Close Window
Library Search Go Advanced Search
Español (Inicio)

HealthSheets™

Understanding Bradycardia

Cross section of heart showing conduction system.

Your heart has an electrical system that sends signals to control the heartbeat. Any abnormal change in the speed or pattern of the heartbeat is called an arrhythmia. An arrhythmia that causes the heart to beat slower than normal is called bradycardia. There are many types of bradycardia. In healthy children and adults, bradycardia is often normal, particularly during sleep. Sometimes bradycardia is caused by failure of the heart’s natural timer or failure of the electrical pathways within the heart. Depending on the type you have and how severe it is, you may need treatment.

What causes bradycardia?

Many things can cause bradycardia, including: 

  • Natural aging  process

  • Coronary artery disease

  • Heart attack

  • Heart muscle disease

  • Problems with the SA node. This is the heart’s natural pacemaker that starts each heartbeat.

  • Problems with the electrical pathways in the heart

  • Problems with the structure of the heart that you are born with

  • Infection

  • Use of certain medicines

  • Electrolyte imbalance

  • Underactive thyroid 

  • Sleep apnea

  • Increased pressure in the brain or stroke 

Well-conditioned athletes often have a naturally slow heart rate.

What are the symptoms of bradycardia?

Bradycardia can cause a slow or irregular heartbeat. It can also make it harder for the heart to pump blood to the body. This may cause symptoms such as:

  • Tiredness

  • Weakness

  • Loss of ability to exercise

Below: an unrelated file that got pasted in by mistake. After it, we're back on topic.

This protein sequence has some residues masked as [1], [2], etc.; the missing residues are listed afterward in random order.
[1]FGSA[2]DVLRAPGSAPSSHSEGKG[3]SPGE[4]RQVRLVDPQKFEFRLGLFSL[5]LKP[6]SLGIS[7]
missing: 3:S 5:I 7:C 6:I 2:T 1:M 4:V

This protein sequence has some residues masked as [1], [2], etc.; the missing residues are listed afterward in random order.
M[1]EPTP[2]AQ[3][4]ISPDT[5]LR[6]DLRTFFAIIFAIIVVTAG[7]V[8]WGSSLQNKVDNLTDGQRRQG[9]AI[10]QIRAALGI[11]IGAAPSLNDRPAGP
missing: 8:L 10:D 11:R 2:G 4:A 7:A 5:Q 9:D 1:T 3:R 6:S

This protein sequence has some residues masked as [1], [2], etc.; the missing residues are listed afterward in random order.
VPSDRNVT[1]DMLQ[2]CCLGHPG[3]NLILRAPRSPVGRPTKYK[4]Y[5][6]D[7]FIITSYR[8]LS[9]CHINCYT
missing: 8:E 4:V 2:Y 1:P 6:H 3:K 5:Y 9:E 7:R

• Shortness of breath

  • Dizziness or fainting

  • Chest pain

  • Heart failure

Some people with bradycardia have no symptoms at all.

How is bradycardia treated?

Treatment for bradycardia depends on the cause. It also depends on the type you have and how severe your symptoms are. If you need treatment, your options may include:

  • Treatment of the underlying cause. For instance, if a medicine is causing bradycardia, stopping the medicine, under your doctor’s guidance, may correct the problem. Or if a condition such as an underactive thyroid is the cause, treating the thyroid may keep bradycardia from coming back.

  • Medicines. Medicines may be used to treat conditions that cause bradycardia.  Some medicines can also be used in the short-term to increase the heart rate. These are often not long-term solutions. 

  • Temporary pacing. Pacing is used to help regulate your heartbeat.When the heart beats too slowly, the device sends signals to keep the heart beating at the right pace. A temporary pacemaker may be connected to the heart using wires guided through a blood vessel in your neck or leg to the heart. This is also sometimes done using special pads placed on the chest. This may be used in an emergency, as a bridge to permanent pacing, when pacing is only needed short-term, or to further evaluate your condition.

  • Pacemaker. This is a device that is placed permanently under the skin in your chest and connected to your heart. When the heart beats too slowly, the device sends signals to keep the heart beating at the right pace.

What are the complications of bradycardia?

These can include:

  • Development of other types of arrhythmias

  • Heart failure. This problem occurs when the heart weakens so much that it no longer pumps blood well.

  • Sudden cardiac arrest. This is when the heart suddenly stops beating.

When should I call my healthcare provider?

Call your healthcare provider right away if you have any of these:

  • Symptoms that don’t get better with treatment, or get worse

  • New symptoms

© 2000-2017 The StayWell Company, LLC. 780 Township Line Road, Yardley, PA 19067. All rights reserved. This information is not intended as a substitute for professional medical care. Always follow your healthcare professional's instructions.